That shabby detail is unfortunately indicative of several areas where Silver Chains clearly required more polish than it received. A few text and translation flubs occur throughout, including moments when a voice actor reads slightly different lines than the onscreen text, or when Peter randomly and immediately surmises the next step to be taken to progress the story, seemingly out of nowhere. When a horrific presence occasionally appears and chases the player, you’re meant to hide in one of several wardrobes helpfully positioned around the manor, but you can’t move the camera to peek at the incoming threat once inside, merely standing there until the dramatic music ends (rather helpful that this threat sports its own soundtrack).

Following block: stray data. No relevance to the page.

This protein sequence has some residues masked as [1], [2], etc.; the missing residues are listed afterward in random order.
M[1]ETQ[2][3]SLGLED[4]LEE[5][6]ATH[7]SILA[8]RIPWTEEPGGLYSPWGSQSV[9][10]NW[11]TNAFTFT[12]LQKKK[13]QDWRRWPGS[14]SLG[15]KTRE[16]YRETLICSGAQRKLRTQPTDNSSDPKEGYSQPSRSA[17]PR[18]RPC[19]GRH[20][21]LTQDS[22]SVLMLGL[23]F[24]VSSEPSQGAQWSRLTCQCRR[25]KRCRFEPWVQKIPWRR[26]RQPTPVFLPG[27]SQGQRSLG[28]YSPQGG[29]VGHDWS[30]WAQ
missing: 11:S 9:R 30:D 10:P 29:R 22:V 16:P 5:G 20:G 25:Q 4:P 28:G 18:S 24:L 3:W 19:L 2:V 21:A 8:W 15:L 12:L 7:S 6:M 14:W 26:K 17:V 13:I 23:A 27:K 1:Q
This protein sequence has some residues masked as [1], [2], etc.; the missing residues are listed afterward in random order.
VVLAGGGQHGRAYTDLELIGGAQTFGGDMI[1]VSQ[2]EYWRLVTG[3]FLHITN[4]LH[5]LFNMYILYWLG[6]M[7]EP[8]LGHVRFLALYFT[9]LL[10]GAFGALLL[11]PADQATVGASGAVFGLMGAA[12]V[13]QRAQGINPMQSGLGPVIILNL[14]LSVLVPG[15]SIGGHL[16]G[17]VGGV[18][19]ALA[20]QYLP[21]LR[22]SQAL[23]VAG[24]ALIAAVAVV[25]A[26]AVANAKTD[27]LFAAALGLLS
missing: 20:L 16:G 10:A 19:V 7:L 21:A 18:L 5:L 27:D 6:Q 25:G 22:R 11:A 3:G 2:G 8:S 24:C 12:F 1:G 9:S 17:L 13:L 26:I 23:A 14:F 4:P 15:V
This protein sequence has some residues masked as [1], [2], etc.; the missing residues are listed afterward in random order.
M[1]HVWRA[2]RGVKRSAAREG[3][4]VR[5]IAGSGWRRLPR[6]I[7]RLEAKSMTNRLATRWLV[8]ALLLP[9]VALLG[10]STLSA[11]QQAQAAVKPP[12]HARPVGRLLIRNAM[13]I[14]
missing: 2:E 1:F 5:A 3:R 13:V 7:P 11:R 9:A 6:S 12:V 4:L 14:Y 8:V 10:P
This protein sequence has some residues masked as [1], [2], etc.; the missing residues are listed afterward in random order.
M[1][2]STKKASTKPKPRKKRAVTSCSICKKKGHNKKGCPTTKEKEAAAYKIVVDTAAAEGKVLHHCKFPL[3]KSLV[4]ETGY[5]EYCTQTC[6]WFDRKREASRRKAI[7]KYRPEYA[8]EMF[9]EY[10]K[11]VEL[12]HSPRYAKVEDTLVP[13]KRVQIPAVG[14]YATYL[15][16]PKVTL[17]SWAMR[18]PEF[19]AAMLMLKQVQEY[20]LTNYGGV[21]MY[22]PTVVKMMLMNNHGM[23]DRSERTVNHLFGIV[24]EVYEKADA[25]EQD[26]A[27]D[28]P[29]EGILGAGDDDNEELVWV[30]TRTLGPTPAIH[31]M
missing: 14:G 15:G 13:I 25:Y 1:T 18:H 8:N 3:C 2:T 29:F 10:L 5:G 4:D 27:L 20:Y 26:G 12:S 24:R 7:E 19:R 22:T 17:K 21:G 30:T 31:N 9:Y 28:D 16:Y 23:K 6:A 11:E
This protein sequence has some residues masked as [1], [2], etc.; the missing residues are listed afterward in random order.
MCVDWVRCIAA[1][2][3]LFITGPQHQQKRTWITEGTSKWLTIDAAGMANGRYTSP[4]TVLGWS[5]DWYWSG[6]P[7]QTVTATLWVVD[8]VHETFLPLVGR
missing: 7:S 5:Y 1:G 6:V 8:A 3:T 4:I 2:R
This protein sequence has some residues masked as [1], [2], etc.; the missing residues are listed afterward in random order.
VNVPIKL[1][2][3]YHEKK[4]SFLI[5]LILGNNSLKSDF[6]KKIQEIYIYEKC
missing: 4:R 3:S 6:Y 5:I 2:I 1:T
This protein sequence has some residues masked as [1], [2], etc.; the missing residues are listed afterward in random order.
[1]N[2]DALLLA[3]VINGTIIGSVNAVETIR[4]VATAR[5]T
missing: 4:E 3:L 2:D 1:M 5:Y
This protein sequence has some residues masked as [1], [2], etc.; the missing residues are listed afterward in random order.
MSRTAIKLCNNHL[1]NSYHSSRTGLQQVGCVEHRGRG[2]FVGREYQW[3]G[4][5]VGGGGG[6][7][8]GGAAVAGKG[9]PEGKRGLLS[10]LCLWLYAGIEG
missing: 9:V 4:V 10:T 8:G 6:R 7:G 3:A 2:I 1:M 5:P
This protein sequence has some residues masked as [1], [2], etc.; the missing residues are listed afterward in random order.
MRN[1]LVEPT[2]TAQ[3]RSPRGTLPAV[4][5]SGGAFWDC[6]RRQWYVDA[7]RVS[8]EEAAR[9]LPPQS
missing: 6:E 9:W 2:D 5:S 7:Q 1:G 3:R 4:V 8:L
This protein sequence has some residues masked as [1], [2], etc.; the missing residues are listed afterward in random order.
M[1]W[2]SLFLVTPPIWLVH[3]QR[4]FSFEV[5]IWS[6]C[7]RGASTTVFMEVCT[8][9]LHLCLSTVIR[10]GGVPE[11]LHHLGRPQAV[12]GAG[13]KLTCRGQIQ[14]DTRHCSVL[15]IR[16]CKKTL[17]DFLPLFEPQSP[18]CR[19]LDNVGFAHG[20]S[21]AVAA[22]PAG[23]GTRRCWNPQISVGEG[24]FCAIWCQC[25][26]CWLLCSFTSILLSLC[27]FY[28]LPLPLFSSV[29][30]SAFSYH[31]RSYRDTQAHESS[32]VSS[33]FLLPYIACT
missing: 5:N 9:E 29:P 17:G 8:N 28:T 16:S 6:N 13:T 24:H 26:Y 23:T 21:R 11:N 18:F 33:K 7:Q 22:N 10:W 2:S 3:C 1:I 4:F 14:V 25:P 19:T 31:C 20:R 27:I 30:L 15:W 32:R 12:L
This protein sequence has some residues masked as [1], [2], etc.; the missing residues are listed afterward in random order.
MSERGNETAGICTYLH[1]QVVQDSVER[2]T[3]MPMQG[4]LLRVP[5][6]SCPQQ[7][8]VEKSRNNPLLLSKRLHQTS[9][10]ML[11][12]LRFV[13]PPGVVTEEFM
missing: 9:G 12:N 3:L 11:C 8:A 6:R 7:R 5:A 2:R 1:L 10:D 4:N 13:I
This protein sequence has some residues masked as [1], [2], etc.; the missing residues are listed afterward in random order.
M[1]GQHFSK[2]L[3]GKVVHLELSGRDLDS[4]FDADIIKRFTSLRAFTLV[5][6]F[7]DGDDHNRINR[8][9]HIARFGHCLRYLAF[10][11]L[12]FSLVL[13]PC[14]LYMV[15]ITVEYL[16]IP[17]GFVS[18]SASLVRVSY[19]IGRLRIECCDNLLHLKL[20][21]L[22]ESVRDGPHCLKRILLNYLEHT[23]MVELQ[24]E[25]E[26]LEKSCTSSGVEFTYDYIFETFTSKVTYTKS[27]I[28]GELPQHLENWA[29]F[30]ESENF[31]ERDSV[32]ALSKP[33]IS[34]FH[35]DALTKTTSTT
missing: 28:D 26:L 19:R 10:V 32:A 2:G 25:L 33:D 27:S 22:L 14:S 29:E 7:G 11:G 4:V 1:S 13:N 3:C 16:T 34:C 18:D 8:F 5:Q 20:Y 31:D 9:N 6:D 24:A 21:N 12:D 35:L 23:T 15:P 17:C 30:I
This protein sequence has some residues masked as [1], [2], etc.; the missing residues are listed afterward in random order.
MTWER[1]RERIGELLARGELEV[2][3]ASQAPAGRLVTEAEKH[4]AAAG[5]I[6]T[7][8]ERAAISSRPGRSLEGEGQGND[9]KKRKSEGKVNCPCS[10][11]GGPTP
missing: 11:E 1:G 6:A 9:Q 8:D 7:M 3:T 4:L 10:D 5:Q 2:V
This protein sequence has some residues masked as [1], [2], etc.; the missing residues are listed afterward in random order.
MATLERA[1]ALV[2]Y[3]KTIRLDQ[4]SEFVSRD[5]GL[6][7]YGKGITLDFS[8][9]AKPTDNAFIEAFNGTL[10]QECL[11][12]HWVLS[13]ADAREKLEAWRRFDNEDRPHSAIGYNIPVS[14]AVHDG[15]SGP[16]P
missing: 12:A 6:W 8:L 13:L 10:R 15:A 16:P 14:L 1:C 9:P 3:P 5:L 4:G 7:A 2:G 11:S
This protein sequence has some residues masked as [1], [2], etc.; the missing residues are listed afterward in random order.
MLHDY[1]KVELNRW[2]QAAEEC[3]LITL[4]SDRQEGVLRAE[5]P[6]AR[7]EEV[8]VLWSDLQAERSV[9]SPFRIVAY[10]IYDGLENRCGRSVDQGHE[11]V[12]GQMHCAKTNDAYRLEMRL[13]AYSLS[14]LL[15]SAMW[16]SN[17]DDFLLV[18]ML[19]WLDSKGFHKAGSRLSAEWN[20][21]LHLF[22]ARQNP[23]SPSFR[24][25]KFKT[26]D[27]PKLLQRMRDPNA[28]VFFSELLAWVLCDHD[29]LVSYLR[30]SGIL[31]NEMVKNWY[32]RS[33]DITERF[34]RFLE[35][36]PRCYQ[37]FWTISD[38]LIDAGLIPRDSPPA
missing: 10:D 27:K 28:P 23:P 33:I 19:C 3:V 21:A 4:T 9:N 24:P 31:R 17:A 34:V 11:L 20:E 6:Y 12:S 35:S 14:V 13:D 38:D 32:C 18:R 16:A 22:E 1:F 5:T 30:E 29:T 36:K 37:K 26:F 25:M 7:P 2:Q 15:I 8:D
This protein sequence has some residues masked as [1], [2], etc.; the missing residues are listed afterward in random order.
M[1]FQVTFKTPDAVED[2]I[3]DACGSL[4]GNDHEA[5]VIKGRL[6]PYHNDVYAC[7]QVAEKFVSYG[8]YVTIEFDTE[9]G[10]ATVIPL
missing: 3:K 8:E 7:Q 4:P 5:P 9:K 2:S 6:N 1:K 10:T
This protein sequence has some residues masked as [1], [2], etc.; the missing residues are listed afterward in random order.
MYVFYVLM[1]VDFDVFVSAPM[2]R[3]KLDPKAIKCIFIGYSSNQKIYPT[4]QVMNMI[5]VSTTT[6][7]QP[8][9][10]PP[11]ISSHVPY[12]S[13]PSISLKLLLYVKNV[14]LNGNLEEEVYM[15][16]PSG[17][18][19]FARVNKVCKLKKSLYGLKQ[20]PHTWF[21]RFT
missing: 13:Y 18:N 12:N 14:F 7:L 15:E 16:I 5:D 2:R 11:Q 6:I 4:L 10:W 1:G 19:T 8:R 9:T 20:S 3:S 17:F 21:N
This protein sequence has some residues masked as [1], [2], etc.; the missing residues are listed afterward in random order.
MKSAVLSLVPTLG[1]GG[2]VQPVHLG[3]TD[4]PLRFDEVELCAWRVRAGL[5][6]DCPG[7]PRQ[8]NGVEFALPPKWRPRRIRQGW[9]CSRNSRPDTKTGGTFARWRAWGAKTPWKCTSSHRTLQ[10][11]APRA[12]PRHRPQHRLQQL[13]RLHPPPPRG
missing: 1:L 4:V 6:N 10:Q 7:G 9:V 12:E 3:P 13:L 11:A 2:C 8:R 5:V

There are a small handful of puzzles aside from just looking for the right place to be at a given moment, none of which are particularly memorable. After discovering a magical monocle you’ll be able to activate it to find the next hotspot, which ends up being the game’s primary tool to progress the story, a functional but mechanically uninspired decision. Besides that, a number of other unimaginative horror game mechanics appear — doors which don’t open except when they’re supposed to, doors which cannot even be interacted with but open for inexplicable reasons later on, random junk in the way which impedes your navigation like a forcefield, and convenient blackouts which allow the player to be quickly shuttled to the next important scenario. Of the latter you will probably be most thankful, since hustling between the three different floors of the manor hunting monocle-spots soon grows tiresome all on its own.